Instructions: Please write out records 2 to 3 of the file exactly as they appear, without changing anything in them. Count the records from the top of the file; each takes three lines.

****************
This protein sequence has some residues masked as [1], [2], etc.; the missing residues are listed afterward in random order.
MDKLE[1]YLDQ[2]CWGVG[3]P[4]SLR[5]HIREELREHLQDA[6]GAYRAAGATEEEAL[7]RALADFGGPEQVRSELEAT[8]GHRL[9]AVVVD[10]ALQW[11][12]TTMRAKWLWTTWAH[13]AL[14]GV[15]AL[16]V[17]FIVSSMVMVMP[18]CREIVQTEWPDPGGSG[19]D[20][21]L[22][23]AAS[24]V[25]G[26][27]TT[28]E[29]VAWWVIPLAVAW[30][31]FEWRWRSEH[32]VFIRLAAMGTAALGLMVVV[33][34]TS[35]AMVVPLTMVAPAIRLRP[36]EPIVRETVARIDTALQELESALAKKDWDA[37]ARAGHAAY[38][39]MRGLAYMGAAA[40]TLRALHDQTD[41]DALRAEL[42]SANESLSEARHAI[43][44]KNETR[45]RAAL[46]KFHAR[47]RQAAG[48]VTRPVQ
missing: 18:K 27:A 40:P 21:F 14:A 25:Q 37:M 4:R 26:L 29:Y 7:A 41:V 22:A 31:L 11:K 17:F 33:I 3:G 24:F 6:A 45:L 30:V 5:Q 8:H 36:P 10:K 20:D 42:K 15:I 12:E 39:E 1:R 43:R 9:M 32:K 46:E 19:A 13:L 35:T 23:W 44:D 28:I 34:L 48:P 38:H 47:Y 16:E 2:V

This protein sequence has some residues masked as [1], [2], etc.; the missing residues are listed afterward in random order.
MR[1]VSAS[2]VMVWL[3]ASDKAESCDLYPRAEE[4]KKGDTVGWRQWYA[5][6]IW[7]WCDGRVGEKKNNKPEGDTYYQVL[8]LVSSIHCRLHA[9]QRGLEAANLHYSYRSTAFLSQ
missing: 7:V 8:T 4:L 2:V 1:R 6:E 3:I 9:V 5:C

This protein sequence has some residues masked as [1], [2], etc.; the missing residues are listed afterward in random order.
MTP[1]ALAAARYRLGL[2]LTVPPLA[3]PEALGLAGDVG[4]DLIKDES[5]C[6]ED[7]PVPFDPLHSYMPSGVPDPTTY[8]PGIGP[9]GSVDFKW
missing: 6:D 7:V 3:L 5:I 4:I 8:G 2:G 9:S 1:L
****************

This protein sequence has some residues masked as [1], [2], etc.; the missing residues are listed afterward in random order.
MR[1]VSAS[2]VMVWL[3]ASDKAESCDLYPRAEE[4]KKGDTVGWRQWYA[5][6]IW[7]WCDGRVGEKKNNKPEGDTYYQVL[8]LVSSIHCRLHA[9]QRGLEAANLHYSYRSTAFLSQ
missing: 7:V 8:T 4:L 2:V 1:R 6:E 3:I 9:V 5:C

This protein sequence has some residues masked as [1], [2], etc.; the missing residues are listed afterward in random order.
MTP[1]ALAAARYRLGL[2]LTVPPLA[3]PEALGLAGDVG[4]DLIKDES[5]C[6]ED[7]PVPFDPLHSYMPSGVPDPTTY[8]PGIGP[9]GSVDFKW
missing: 6:D 7:V 3:L 5:I 4:I 8:G 2:G 9:S 1:L